Patient Education

To help you understand and navigate through your orthopedic health decisions, we have created a patient education section. Please select from one of the categories below to learn more about your condition or procedure.
Compartment Syndrome

Compartment Syndrome is a serious condition that occurs when there is increased pressure within a closed muscle compartment, compromising circulation and function of the tissues within that space. It can lead to muscle and nerve damage and, if left untreated, can cause permanent damage or loss of the affected limb.

Types of Compartment Syndrome:

Acute Compartment Syndrome: Typically caused by a severe injury, such as a fracture, crush injury, or severe bruising. It is a medical emergency.

Chronic Compartment Syndrome: Often occurs in athletes due to repetitive activities, like running or cycling. It is less urgent but still requires medical attention.

Common Symptoms

  • Severe pain: Disproportionate to the injury, often worsening with movement.
  • Tightness or swelling: In the affected area.
  • Numbness or tingling: In the limb.
  • Paleness or coolness: Of the skin in the affected area.
  • Weakness or difficulty moving: The affected limb.

Cause & Anatomy

Acute Compartment Syndrome:

  • Fractures
  • Crush injuries
  • Severe bruising or hematomas
  • Tight bandages or casts
  • Burns
  • Reperfusion injury after restoring blood flow

Chronic Compartment Syndrome:

  • Repetitive activities or exercises
  • Muscle hypertrophy


  • Physical examination: Checking for pain, swelling, and tightness in the affected area.
  • Pressure measurement: Using a compartment pressure monitor to measure the pressure within the muscle compartment.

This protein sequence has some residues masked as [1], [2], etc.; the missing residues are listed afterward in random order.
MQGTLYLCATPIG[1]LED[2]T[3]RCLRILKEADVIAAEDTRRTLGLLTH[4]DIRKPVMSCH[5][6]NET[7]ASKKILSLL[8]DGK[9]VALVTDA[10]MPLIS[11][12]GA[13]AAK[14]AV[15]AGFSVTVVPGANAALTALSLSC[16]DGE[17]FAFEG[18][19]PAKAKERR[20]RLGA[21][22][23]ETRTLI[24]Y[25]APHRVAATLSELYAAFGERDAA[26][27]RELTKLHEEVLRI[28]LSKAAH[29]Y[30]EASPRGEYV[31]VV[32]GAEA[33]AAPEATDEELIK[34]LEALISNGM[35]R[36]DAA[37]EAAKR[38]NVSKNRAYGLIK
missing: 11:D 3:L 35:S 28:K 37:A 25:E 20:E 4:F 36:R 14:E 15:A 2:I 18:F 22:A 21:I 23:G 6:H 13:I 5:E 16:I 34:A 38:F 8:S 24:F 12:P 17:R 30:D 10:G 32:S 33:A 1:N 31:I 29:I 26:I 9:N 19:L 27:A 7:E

• Imaging tests: MRI or ultrasound may be used to assess the condition and rule out other causes of symptoms.


  • Proper training: Gradual increase in activity intensity and duration.
  • Stretching and strengthening: Regular exercises to improve muscle flexibility and strength.
  • Protective gear: Proper use of padding and equipment to prevent injuries.
  • Avoiding tight bandages or casts: Ensuring that any casts or bandages are not too tight and do not restrict blood flow.


Acute Compartment Syndrome

  • Immediate fasciotomy: Surgical procedure to relieve pressure by cutting open the fascia, preventing permanent damage to muscles and nerves.
  • Supportive care: Pain management, fluid management, and monitoring for complications.

Chronic Compartment Syndrome

  • Activity modification: Reducing or changing the activities that trigger symptoms.
  • Physical therapy: Exercises to improve flexibility and strength.
  • Non-surgical interventions: Anti-inflammatory medications, orthotics, and changes in footwear.
  • Surgery: In severe cases, a fasciotomy may be necessary.


  • Post-surgery: Physical therapy to restore function and strength.
  • Gradual return to activity: Slowly reintroducing activities under medical guidance.
  • Monitoring for recurrence: Regular follow-ups to check for any signs of returning symptoms.


How serious is compartment syndrome?
Acute compartment syndrome is a medical emergency that requires immediate treatment to prevent permanent damage. Chronic compartment syndrome, while less urgent, still requires medical attention to manage symptoms and prevent long-term issues.

Can I prevent compartment syndrome?
While not all cases can be prevented, proper training, avoiding excessive repetitive activities, and using appropriate protective gear can reduce the risk.

What happens if acute compartment syndrome is not treated promptly?
Delayed treatment can lead to permanent muscle and nerve damage, and in severe cases, may necessitate amputation of the affected limb.

Can chronic compartment syndrome go away on its own?
Symptoms may improve with rest and activity modification, but persistent or severe cases often require medical intervention, including possible surgery.

Is surgery always required for compartment syndrome?
Surgery is typically required for acute compartment syndrome. Chronic cases may be managed with non-surgical treatments initially, but surgery may be necessary if symptoms persist or worsen.

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